Another movie that came out in 1992 for the celebration of the 500th anniversary of Columbus’ first journey was ¡O no Coronado!, directed by Craig Baldwin. The film is one of the few which explores the attempts to find the Seven Cities of Gold. This legend grew in New Spain (Mexico) in the 16th century. Despite little evidence, the legend proclaimed that seven cities of gold existed hundreds of miles to the north – Hawikuh, Halona, Matsaki, Quivira, Kiakima, Kwakina – the name of the seventh is unknown. These cities are known today as the Zuni-Cibola complex (or the Cities of Cíbola) and sometimes the legends use the collective name of Cíbola.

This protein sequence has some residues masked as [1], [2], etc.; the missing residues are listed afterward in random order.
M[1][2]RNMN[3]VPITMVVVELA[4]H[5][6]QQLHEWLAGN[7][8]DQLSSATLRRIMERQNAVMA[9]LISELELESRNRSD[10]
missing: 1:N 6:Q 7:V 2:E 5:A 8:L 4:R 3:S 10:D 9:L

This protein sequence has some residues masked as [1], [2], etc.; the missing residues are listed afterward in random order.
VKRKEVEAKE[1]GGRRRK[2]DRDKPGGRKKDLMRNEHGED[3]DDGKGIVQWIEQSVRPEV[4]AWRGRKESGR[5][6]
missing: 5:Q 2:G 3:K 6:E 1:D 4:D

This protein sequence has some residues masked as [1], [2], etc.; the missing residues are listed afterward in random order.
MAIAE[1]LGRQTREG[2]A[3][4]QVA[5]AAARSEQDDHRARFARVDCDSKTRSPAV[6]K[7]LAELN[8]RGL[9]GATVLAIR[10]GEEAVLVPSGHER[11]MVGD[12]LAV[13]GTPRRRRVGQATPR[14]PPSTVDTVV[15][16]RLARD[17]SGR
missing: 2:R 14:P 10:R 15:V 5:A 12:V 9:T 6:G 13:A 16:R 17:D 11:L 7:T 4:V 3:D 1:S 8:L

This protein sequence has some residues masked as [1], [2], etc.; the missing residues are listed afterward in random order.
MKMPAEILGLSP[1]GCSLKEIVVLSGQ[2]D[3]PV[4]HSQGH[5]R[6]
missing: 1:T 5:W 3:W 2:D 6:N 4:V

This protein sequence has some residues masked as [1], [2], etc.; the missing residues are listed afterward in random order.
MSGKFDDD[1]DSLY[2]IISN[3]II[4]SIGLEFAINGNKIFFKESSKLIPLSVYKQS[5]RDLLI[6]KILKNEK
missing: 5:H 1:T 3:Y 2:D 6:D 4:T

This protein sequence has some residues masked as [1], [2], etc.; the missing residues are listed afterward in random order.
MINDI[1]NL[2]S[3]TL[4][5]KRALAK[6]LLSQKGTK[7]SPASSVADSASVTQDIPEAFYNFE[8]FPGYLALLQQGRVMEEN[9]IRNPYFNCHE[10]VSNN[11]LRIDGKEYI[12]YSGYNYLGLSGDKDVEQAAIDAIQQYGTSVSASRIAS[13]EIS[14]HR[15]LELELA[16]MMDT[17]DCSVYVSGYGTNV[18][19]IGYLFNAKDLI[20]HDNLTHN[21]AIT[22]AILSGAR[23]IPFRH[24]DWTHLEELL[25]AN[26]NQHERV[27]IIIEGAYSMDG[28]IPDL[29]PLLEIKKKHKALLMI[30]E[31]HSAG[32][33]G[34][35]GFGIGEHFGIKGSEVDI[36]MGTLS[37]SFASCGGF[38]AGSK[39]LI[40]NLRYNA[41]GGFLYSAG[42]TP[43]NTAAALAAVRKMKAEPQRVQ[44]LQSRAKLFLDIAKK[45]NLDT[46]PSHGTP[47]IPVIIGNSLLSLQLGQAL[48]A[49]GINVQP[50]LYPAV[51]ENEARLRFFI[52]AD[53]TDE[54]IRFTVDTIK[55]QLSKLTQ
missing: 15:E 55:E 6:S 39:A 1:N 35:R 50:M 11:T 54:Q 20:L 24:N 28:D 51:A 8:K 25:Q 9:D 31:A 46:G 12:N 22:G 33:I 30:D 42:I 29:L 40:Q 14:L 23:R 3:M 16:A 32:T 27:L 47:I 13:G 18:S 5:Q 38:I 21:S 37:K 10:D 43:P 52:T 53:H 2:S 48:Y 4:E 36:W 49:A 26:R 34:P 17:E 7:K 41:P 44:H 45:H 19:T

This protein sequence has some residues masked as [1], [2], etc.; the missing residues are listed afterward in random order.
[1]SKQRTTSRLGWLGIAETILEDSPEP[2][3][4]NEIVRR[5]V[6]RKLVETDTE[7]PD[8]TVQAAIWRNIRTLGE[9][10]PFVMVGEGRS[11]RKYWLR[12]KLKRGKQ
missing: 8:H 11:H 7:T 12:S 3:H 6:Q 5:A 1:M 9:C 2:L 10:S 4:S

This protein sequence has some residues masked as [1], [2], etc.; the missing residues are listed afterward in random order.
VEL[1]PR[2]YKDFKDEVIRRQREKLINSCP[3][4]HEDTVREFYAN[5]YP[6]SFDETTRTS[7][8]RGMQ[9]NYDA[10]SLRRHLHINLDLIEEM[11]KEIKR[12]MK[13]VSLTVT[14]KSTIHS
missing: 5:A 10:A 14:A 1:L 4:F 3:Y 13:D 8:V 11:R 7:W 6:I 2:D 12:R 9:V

Baldwin’s movie, like his others (such as Tribulation 99 (1991)), is a found-footage film, sometimes described as experimental or underground. Based in San Francisco, Baldwin uses footage from Swashbucklers, Westerns, and The Lone Ranger television series (in fact anything which comes to hand) as well as re-enactment, voice-overs and interviews with (contemporary) locals. ¡O no Coronado! was Baldwin’s first film to feature live action footage – using only four actors for re-enactments. This method of filmmaking actually opens up many possibilities for juxtaposition and metaphor. I first saw it during the Auckland Film Festival in 1992 or 1993 and its imagery has stuck in my mind ever since, especially because it is more honest than most films on similar topics: it depicts the story of Francesco Vázquez de Coronado, ‘one of the least successful conquistadors of all time’.